Section 4943(a)(1) of the Code imposes a tax on the excess business holdings of any private foundation in a business enterprise during any taxable year which ends during the taxable period a tax equal to 10 percent of the value of such holdings.

Section 4943(c)(1) of the Code provides that the term "excess business holdings" means, with respect to the holdings of any private foundation in any business enterprise, the amount of stock or other interest in the enterprise which the foundation would have to dispose of to a person other than a disqualified person in order for the remaining holdings of the foundation in such enterprise to be permitted holdings.

Section 4943(c)(2)(A) of the Code defines permitted holdings as 20 percent of the voting stock, reduced by the percentage of the voting stock owned by all disqualified persons. In any case in which all disqualified persons together do not own more than 20 percent of the voting stock of an incorporated business enterprise, nonvoting stock held by the private foundation shall also be treated as permitted holdings.

Section 4943(c)(2)(B) of the Code provides that, if the private foundation and all disqualified persons together do not own more than 35 percent of the voting stock of an incorporated business enterprise, and it is established to the satisfaction of the Secretary that effective control of the corporation is in one or more persons who are not disqualified persons with respect to the foundation, then subparagraph (A) shall be applied by substituting 35 percent for 20 percent.

Section 4943(d)(1) of the Code provides that in computing the holdings of a private foundation, or a disqualified person (as defined in section 4946) with respect thereto, in any business enterprise, any stock or other interest owned, directly or indirectly, by or for a corporation, partnership, estate, or trust shall be considered as being owned proportionately by or for its shareholders, partners, or beneficiaries.

Section 4943(d)(3)(B) of the Code provides that, for purposes of § 4943, the term "business enterprise" does not include a trade or business at least 95 percent of the gross income of which is derived from passive sources. For purposes of subparagraph (B), gross income from passive sources includes, in part, the items excluded by § 512(b)(2).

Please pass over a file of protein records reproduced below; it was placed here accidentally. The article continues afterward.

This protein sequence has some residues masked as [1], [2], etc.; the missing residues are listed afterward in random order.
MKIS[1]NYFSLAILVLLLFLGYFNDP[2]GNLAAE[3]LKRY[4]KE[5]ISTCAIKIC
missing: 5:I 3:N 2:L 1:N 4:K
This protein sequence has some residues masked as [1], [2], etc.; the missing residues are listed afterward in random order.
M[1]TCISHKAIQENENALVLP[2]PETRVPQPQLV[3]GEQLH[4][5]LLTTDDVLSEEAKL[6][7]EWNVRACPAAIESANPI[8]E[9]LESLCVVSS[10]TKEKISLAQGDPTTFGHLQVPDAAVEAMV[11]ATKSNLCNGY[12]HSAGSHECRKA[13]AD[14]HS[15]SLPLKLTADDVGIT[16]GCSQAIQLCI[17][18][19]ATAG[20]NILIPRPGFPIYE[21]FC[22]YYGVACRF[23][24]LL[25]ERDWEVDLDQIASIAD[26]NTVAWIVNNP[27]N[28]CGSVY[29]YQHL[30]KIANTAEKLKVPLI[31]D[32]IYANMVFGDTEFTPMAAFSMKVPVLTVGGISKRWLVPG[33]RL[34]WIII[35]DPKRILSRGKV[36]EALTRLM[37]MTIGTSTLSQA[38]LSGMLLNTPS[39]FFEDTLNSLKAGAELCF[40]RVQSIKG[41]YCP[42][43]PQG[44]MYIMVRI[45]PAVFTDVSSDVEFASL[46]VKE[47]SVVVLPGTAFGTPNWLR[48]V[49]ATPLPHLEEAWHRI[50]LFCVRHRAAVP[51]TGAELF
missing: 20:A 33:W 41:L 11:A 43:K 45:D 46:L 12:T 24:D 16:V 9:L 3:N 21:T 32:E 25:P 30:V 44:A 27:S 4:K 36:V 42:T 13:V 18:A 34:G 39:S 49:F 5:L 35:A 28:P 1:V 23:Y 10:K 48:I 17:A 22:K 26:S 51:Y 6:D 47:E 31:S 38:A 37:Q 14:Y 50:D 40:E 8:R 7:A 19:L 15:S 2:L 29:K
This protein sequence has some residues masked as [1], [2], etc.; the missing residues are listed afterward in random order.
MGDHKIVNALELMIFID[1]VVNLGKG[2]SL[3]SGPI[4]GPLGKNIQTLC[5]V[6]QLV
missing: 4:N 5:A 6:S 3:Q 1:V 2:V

Section 4946(a)(1) of the Code provides that the term "disqualified person" means with respect to a private foundation, a person who is . . . (B) a foundation manager (within the meaning of subsection (b)(1)) . . . (E) a corporation of which persons described above (including foundation manager) own more than 35 percent of the combined voting power.

Section 4946(b)(1) of the Code provides that the term foundation manager means with respect to a private foundation (1) an officer, director, or trustee of a foundation (or an individual having powers or responsibilities similar to those officers, directors, or trustees of the foundation).

Section 53.4941(d)-1(a) of the Foundation and Similar Excise Tax Regulations provides in part that the term "self-dealing" means any direct or indirect transaction described in section 53.4941(d)-2 of the Regulations.

Section 53.4941(d)-1(b)(1) of the Regulations provides in part that the term "indirect self-dealing" shall not include transactions described in section 53.4941(d)-2 between a disqualified person and an organization controlled by a private foundation if --
(i) The transaction results from a business relationship which was established before such transaction constituted an act of self-dealing (without regard to this paragraph),

(ii) The transaction was at least as favorable to the organization controlled by the foundation as an arm's length transaction with an unrelated person, and

(iii) Either --
(a) The organization controlled by the foundation could have engaged in the transaction with someone other than a disqualified person only at a severe economic hardship to such organization, or